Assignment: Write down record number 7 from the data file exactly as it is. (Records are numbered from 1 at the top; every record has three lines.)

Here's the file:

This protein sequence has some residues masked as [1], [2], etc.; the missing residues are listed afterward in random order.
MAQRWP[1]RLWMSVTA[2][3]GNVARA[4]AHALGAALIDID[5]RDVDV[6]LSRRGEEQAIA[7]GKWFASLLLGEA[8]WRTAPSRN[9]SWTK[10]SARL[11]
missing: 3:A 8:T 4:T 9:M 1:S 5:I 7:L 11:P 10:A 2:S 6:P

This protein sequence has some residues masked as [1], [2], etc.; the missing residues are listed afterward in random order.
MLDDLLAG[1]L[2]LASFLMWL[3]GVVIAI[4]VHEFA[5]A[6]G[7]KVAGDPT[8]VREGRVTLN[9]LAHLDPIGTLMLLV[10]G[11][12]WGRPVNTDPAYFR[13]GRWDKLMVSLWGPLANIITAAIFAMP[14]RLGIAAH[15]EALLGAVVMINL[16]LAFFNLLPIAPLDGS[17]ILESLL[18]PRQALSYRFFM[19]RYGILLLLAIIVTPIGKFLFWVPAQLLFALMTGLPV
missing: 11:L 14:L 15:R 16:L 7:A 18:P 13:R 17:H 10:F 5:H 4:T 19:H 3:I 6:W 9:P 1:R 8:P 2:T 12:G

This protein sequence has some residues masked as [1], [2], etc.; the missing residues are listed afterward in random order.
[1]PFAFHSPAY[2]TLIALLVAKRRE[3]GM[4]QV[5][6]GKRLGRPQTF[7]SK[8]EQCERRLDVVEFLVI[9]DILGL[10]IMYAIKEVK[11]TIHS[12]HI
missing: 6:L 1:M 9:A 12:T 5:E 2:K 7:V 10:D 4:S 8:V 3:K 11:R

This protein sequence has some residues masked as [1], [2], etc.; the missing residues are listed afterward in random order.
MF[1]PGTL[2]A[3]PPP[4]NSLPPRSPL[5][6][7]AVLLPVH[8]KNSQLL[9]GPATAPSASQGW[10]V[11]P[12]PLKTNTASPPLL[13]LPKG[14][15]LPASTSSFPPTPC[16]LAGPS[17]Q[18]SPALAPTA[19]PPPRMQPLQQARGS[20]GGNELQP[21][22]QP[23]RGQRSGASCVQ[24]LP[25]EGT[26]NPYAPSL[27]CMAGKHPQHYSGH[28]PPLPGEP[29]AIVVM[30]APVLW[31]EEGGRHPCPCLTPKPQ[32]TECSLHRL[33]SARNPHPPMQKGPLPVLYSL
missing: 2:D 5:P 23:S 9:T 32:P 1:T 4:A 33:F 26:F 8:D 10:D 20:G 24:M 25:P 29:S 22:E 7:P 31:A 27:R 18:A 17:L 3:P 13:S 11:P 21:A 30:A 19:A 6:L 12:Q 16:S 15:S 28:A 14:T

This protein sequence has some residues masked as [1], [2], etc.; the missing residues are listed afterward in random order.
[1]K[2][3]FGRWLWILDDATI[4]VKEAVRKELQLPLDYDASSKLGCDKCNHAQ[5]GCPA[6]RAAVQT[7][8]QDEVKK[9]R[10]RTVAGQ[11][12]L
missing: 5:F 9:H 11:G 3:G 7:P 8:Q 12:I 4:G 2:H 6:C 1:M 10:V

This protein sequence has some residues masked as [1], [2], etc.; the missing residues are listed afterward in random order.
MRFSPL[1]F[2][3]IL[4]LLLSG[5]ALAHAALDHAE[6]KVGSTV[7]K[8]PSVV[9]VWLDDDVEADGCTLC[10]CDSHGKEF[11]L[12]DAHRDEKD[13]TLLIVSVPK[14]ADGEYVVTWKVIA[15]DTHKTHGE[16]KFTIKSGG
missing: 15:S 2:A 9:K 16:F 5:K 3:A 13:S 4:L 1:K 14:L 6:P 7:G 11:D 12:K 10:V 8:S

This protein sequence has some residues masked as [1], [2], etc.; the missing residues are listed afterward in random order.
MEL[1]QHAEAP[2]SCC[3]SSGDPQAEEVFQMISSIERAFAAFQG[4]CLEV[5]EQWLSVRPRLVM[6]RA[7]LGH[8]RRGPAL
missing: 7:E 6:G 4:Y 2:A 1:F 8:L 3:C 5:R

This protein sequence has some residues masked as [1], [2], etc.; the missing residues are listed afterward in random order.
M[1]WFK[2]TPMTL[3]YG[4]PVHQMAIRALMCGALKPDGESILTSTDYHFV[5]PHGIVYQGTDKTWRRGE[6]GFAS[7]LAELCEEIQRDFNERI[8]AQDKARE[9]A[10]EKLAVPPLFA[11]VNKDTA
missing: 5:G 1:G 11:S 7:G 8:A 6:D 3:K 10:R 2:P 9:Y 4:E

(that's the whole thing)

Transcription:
This protein sequence has some residues masked as [1], [2], etc.; the missing residues are listed afterward in random order.
MEL[1]QHAEAP[2]SCC[3]SSGDPQAEEVFQMISSIERAFAAFQG[4]CLEV[5]EQWLSVRPRLVM[6]RA[7]LGH[8]RRGPAL
missing: 7:E 6:G 4:Y 2:A 1:F 8:L 3:C 5:R